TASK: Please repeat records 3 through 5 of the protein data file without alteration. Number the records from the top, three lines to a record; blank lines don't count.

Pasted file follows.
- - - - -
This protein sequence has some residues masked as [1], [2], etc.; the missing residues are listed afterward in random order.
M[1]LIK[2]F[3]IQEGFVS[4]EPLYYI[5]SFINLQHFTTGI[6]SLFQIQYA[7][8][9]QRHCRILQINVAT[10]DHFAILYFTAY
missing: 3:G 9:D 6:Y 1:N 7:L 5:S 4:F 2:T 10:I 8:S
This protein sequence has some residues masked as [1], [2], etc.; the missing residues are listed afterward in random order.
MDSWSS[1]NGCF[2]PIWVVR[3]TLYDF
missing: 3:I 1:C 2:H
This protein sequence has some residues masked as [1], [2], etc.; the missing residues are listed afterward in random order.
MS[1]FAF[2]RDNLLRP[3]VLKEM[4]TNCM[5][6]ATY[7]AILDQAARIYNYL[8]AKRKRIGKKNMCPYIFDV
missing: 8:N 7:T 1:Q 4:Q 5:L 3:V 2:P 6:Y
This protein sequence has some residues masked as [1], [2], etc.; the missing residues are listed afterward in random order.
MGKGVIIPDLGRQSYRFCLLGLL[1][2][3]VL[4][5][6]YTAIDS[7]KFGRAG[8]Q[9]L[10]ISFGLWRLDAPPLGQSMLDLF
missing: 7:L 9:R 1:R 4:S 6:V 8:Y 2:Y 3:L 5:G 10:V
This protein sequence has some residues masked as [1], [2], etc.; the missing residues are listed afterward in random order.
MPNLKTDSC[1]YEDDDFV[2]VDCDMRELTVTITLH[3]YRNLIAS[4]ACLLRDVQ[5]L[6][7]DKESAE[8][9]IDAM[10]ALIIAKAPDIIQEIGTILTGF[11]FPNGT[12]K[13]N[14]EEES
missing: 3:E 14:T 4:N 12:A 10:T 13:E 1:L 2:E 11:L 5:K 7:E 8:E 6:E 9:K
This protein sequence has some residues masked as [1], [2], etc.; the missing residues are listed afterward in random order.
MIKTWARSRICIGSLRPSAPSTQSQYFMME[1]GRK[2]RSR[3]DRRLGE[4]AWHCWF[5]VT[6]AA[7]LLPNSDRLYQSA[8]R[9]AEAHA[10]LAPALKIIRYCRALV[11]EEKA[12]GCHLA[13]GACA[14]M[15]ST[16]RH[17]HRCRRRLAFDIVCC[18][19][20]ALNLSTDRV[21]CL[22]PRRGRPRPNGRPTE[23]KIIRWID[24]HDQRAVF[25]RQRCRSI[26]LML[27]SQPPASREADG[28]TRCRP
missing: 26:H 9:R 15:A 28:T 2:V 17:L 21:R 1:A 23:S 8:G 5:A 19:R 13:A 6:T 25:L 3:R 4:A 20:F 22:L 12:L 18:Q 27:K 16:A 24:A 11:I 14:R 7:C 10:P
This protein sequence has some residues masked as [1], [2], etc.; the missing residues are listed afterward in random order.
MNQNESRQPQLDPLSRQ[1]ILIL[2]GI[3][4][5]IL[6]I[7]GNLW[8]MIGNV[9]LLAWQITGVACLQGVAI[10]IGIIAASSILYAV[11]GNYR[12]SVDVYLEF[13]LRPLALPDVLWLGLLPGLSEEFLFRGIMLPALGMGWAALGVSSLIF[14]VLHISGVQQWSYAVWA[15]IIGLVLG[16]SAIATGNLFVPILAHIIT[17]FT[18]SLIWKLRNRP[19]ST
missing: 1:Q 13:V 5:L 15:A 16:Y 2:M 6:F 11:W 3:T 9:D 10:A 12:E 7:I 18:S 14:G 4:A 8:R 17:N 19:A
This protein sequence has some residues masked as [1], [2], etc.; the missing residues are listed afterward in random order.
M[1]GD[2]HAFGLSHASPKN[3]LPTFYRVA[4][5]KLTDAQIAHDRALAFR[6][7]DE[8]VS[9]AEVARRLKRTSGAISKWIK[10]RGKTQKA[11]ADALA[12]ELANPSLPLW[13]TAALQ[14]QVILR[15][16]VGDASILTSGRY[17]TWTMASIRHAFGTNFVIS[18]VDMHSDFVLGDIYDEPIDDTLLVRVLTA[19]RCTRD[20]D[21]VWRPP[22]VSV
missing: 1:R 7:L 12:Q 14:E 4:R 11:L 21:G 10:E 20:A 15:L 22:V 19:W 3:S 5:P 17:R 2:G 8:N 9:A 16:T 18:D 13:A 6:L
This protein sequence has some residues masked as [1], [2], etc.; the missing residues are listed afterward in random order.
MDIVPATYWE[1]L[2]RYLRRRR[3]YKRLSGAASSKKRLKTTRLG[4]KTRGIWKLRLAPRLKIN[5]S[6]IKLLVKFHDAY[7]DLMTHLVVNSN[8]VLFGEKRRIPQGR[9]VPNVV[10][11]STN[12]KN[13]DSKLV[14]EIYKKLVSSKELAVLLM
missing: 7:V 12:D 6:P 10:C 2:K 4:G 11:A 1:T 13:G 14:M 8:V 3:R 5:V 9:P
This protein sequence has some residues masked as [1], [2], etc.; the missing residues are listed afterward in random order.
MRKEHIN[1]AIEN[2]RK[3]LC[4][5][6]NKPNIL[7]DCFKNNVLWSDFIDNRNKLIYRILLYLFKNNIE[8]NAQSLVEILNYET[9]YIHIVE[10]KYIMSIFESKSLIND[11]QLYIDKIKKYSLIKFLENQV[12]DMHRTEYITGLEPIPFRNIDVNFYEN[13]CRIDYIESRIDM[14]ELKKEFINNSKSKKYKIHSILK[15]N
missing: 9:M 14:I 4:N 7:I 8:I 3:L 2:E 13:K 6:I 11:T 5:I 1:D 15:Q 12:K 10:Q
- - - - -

This protein sequence has some residues masked as [1], [2], etc.; the missing residues are listed afterward in random order.
MS[1]FAF[2]RDNLLRP[3]VLKEM[4]TNCM[5][6]ATY[7]AILDQAARIYNYL[8]AKRKRIGKKNMCPYIFDV
missing: 8:N 7:T 1:Q 4:Q 5:L 3:V 2:P 6:Y
This protein sequence has some residues masked as [1], [2], etc.; the missing residues are listed afterward in random order.
MGKGVIIPDLGRQSYRFCLLGLL[1][2][3]VL[4][5][6]YTAIDS[7]KFGRAG[8]Q[9]L[10]ISFGLWRLDAPPLGQSMLDLF
missing: 7:L 9:R 1:R 4:S 6:V 8:Y 2:Y 3:L 5:G 10:V
This protein sequence has some residues masked as [1], [2], etc.; the missing residues are listed afterward in random order.
MPNLKTDSC[1]YEDDDFV[2]VDCDMRELTVTITLH[3]YRNLIAS[4]ACLLRDVQ[5]L[6][7]DKESAE[8][9]IDAM[10]ALIIAKAPDIIQEIGTILTGF[11]FPNGT[12]K[13]N[14]EEES
missing: 3:E 14:T 4:N 12:A 10:T 13:E 1:L 2:E 11:L 5:K 7:E 8:E 6:E 9:K